In many localities, mopeds are subject to less stringent licensing than bikes with larger engines and are popular as very cheap motorbikes, with the pedals seeing next to no use. Mopeds were very popular in the United States during the fuel-crisis of the late 1970s and early 1980s, but their popularity has fallen off sharply since the mid 1980s. In response to rising fuel prices in the first decade of the 2000s, U.S. scooter and moped ridership saw a resurgence.[9] Sales of motorcycles and scooters declined 43.2% in 2009, and continued to decrease in the first quarter of 2010, with scooter sales doing worst, down 13.3% compared to a 4.6% drop for all two wheelers.[19]

Other types of small motorcycles include the monkey bike, welbike, and minibike.


A KTM dirt bike with a paddle tire.

Trials bikes have no seat.

There are several different types of off-road motorcycles, also known as 'dirt bikes', designed and specialised for off-road events. For off-road use they typically have, when compared to road going motorcycles, light weight, long suspension travel and high ground clearance, simple, rugged construction with little bodywork and no fairing for easy recovery after spills, and large wheels with knobby tires, often clamped to the rim with a rim lock.[2]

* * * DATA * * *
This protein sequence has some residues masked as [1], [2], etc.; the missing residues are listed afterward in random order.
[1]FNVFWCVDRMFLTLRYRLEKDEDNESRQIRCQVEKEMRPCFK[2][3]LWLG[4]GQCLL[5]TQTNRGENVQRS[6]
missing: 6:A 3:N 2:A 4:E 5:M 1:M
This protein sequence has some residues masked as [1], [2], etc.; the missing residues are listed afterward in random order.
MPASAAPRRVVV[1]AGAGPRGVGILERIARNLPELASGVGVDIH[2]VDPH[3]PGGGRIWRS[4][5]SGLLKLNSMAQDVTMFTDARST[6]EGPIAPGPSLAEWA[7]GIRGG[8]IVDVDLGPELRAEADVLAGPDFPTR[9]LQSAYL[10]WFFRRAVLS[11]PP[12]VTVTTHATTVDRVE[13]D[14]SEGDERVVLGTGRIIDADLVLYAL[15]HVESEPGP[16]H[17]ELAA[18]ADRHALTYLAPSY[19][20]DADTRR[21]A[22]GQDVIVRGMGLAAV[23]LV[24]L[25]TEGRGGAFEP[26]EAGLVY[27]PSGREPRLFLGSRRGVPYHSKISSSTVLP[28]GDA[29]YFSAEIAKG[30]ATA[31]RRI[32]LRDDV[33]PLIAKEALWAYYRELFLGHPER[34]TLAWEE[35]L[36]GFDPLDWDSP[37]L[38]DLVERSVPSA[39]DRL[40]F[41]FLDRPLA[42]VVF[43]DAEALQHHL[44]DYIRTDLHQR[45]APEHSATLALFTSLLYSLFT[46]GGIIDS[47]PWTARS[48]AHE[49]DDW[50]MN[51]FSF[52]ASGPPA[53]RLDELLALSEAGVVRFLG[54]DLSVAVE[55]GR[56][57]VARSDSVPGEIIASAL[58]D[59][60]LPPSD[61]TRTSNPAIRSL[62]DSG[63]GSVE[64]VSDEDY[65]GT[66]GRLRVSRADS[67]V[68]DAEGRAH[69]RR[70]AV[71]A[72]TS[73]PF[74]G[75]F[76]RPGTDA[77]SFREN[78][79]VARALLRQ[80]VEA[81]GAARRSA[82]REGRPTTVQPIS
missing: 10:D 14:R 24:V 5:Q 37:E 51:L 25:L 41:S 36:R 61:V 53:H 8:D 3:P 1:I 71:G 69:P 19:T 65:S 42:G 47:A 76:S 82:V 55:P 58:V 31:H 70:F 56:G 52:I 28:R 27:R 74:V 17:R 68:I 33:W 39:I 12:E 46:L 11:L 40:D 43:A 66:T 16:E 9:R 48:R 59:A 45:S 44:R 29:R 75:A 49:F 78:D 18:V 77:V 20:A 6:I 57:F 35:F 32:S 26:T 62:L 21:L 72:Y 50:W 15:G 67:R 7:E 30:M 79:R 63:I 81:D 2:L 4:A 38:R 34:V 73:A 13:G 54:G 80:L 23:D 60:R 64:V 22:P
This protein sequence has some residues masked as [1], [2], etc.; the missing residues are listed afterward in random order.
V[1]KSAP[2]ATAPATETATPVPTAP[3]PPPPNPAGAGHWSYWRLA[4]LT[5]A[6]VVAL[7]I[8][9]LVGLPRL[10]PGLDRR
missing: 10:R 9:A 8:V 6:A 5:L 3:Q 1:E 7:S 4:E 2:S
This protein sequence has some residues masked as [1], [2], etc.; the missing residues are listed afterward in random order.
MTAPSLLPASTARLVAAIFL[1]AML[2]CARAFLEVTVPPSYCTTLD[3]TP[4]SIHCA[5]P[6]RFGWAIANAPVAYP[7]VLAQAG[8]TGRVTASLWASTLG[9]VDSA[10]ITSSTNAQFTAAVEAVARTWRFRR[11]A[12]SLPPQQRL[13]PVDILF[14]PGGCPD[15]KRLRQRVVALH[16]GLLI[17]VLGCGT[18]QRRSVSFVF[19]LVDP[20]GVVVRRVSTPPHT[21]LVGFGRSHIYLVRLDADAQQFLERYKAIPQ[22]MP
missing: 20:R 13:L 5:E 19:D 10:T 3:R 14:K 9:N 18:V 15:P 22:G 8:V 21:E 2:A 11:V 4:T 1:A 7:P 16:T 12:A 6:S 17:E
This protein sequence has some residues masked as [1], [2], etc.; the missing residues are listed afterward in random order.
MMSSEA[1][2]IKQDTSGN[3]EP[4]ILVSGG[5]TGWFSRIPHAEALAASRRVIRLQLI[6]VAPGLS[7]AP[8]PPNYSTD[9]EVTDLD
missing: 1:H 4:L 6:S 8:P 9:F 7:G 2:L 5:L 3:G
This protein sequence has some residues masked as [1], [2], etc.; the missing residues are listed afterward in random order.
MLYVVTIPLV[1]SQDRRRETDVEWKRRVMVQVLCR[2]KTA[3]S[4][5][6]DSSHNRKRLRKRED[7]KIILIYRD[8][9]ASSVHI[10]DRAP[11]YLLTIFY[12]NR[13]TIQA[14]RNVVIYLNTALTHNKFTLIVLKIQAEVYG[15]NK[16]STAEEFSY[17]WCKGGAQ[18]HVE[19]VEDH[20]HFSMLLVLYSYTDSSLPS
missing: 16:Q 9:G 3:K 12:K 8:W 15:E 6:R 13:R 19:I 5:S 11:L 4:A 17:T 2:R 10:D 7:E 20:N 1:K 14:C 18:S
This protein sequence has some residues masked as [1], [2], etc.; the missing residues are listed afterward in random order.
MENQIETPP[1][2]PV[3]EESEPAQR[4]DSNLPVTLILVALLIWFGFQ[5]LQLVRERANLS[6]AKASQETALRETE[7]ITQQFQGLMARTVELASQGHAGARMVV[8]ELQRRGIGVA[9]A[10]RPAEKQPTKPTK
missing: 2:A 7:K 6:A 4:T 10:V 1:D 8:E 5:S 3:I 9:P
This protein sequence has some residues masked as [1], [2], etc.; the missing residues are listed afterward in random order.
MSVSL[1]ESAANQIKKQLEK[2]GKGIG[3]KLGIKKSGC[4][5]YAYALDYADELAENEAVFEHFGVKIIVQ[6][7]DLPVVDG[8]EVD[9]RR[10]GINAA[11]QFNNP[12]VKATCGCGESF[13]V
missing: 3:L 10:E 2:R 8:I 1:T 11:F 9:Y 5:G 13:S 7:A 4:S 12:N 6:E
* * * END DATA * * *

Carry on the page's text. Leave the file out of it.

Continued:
There are specialized motorcycles are for a variety of off-road motorcycle sports:

  • Motocross — A uniquely designed track of a variety of different obstacles where people compete to win the race. The motorcycles have a less than 2 gallon tank which makes them light. Their precise suspension travel allows riders to fly over jumps at high speeds. There are two different classifications of motocross classes. Initially the classes were 125cc and 250cc two-strokes, but as of late those classes have been overrun by 250cc and 450cc four-strokes, allowing twice the engine size to compete with the more powerful two-stoke engine.